Children born to mothers who used cannabis during their pregnancy are more likely than other children to have autism.

That’s according to a new Canadian study believed to be the largest of its kind.

Researchers from The Ottawa Hospital and affiliated institutions came to that conclusion after reviewing records from more than 500,000 births in Ontario between April 2007 and March 2012.

According to their study, which was published Monday in Nature Medicine, 0.6 percent of the mothers of those children reported using cannabis during pregnancy.

The researchers found that while 1.4 percent of the children whose records they examined were diagnosed with an autism spectrum disorder, that number rose to 2.2 percent if their mother had reported cannabis use during pregnancy.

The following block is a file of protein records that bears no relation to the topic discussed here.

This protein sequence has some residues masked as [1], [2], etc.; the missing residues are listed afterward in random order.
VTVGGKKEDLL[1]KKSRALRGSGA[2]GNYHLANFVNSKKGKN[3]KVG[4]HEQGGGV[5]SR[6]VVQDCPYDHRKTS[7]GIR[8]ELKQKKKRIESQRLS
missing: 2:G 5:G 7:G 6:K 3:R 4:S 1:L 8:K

According to study author Dr. Darine El-Chaâr, a maternal-fetal medicine specialist and clinical investigator at Ottawa Hospital Research Institute, “these are not reassuring findings. We highly discourage the use of cannabis during pregnancy and breastfeeding.”

Past studies have shown the use of marijuana during pregnancy is linked to low birth weight, impulsivity, hyperactivity, attention issues, and other cognitive and behavioral issues in children.